Statue of Peace, also known as the Statue of Girl in Korea, works to embed the image of the ‘pure girl’ into South Korea’s national identity.5 It depicts one such girl, sitting on a chair, her feet bare and her fists clenched to show her indomitable will towards justice.6 Despite the just intentions of the statue, it reinforces a dangerous nationalism and anti- Japanese sentiment. South Korean history-making venerates singular heroic figures, such as Admiral Yi Shunshin, whose efforts helped repel the Japanese from Korea.7 Such figures reoccur throughout South Korean arts, culture and education, and are popular national heroes today.^8 The image of the ‘pure girl’ rendered in the Statue of Peace plays into these simplistic narrative of victims, heroes and enemies. The static collective memory, reinscribed by these statues, demands we remain in the position of victim, unable to account for the voices of survivors.

I used to pass by the Statue of Peace every day, on my way to work. Two additional statues of ‘comfort women’ are located very close by; between them is a statue of Admiral Yi. Walking through, I couldn’t help but clench my fists like the girl in the statue. The monuments didn’t invite me to question why I was clenching my fists in response — it was like the hyped feeling one gets after watching an emotional war film. Recently, I visited the statue again after a few years’ absence. The statue remains in the same place but now appears passive to me. What history do we see through this statue?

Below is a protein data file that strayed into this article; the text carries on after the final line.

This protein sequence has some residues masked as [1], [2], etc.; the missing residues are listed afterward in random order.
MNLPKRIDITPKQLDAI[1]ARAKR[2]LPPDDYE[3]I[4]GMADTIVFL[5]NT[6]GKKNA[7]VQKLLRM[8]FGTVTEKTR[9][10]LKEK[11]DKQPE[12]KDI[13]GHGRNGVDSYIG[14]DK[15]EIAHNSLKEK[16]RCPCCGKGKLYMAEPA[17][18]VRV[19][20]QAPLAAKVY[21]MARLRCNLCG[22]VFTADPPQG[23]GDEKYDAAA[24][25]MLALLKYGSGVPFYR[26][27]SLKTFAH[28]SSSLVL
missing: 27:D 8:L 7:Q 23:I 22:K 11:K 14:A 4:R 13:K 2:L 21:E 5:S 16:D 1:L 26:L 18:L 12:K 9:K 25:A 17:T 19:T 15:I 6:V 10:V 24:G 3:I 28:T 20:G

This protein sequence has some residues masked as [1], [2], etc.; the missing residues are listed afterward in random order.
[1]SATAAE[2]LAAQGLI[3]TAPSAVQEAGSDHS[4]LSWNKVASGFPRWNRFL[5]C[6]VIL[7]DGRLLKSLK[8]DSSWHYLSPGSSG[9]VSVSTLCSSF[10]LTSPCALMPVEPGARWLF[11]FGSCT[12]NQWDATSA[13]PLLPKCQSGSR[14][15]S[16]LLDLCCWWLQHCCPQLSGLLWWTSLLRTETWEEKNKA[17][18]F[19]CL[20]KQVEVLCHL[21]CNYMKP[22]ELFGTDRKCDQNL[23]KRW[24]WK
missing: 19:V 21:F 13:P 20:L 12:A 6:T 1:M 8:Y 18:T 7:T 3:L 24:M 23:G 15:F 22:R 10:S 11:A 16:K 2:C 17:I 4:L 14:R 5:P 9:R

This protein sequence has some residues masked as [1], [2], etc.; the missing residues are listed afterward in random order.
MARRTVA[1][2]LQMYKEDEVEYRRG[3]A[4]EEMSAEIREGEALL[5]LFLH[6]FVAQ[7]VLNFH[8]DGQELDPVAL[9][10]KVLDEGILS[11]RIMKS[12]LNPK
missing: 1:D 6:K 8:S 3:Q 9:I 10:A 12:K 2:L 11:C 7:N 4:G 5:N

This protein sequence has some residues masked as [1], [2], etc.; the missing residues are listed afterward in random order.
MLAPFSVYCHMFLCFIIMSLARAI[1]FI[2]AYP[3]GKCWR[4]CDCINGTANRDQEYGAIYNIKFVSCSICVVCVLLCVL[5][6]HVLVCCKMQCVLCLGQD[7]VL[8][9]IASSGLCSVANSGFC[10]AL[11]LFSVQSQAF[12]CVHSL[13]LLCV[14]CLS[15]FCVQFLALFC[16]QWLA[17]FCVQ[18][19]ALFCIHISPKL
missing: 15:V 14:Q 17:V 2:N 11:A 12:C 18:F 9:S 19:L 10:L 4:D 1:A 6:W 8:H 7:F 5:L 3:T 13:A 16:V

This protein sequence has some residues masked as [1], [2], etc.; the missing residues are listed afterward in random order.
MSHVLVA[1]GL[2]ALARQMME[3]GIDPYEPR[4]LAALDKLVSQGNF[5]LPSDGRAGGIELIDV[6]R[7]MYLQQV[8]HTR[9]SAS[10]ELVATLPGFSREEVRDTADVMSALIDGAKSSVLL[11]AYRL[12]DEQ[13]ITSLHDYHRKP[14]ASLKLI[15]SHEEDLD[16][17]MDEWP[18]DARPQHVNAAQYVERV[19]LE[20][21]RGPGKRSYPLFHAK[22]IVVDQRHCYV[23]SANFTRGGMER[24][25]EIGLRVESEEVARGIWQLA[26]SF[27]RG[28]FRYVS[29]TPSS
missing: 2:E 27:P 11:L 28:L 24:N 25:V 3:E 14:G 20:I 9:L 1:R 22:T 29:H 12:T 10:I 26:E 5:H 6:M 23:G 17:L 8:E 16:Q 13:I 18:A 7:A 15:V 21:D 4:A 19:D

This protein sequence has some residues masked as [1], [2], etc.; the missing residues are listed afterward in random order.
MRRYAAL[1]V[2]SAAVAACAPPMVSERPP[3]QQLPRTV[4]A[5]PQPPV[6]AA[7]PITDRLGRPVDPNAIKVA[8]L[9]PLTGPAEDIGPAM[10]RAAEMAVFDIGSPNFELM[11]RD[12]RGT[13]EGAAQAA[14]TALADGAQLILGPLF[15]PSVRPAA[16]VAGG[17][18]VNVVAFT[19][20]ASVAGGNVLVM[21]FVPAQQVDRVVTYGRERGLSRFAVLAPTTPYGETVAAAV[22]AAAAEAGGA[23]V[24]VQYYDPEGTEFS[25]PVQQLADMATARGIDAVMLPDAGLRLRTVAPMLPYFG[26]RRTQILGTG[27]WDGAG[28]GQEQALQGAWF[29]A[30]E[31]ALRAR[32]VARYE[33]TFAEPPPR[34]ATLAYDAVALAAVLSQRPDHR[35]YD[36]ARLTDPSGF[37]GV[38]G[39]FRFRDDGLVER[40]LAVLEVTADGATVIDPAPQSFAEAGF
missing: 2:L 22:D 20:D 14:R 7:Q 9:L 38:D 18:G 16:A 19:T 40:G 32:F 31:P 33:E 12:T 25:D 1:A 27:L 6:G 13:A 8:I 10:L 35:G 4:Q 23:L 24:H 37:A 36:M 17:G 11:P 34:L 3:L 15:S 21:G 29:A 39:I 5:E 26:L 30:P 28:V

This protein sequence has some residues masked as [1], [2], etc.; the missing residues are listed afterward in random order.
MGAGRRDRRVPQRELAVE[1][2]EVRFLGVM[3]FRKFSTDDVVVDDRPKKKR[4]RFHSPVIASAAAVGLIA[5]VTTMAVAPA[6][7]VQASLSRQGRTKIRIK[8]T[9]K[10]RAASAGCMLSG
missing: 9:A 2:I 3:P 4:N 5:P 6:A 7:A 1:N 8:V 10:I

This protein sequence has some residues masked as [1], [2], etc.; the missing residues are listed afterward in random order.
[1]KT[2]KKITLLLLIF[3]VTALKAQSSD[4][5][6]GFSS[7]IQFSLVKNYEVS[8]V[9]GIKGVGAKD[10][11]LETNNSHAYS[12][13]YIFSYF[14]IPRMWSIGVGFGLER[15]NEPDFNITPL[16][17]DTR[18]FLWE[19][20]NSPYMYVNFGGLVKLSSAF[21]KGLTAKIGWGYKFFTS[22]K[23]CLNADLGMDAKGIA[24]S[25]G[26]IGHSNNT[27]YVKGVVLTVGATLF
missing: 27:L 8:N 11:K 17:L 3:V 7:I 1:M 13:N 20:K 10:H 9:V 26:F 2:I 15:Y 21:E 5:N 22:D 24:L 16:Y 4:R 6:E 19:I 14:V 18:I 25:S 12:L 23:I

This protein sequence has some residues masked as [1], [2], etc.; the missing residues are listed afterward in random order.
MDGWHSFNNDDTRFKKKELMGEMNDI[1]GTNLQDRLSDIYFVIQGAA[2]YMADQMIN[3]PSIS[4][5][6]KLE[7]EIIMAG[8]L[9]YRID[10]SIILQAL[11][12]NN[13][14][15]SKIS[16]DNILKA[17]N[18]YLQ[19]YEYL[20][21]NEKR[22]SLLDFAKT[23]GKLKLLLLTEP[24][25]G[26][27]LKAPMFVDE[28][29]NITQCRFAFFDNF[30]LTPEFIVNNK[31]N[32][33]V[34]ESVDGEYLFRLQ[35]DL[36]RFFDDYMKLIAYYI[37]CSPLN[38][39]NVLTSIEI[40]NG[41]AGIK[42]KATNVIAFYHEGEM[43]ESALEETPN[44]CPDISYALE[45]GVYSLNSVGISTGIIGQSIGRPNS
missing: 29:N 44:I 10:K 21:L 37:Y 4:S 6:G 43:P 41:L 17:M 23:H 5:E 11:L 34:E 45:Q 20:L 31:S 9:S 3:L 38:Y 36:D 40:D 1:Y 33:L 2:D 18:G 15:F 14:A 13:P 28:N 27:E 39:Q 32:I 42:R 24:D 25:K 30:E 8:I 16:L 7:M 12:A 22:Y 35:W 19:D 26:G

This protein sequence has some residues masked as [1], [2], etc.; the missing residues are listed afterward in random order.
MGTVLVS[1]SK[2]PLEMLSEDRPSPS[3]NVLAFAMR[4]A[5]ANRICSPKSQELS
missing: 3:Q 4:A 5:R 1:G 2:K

Rather than replacing survivors with statues, we need to make space to raise their voices. We should prioritise the stories and experience of the 18 living survivors (the known number of survivors, so far, is 240, but 220 have passed away) over the nationalist narratives of the state. The question is, how?

I want you, the young people, to have accurate history, that Japan would acknowledge the history and teach it to Japanese students and finally apologise to us. Why should I be reduced to be called ‘comfort woman’? I am a precious daughter of my parents, and they gave me my name, Lee Yongsoo. Only [with] their apology, my honour will be restored. Until then, I will try my best as a human rights and women’s rights activist.9
— Lee Yongsoo, 2020

As Lee argues, we need accurate depictions of history. But by relying on a colonial framework — such as a figurative monument — to build our identity, we, South Koreans, erode the multifaceted historical narratives that exist in the lived experience of survivors. We might, then, look beyond the monument for a framework or mode outside of colonial constructs, to centre a different kind of memorialising. But what other processes of memorialisation might better acknowledge our history? Is it possible to reveal the complexity of history through the form of the monument? And can we remember our past without embracing anti-Japanese nationalism?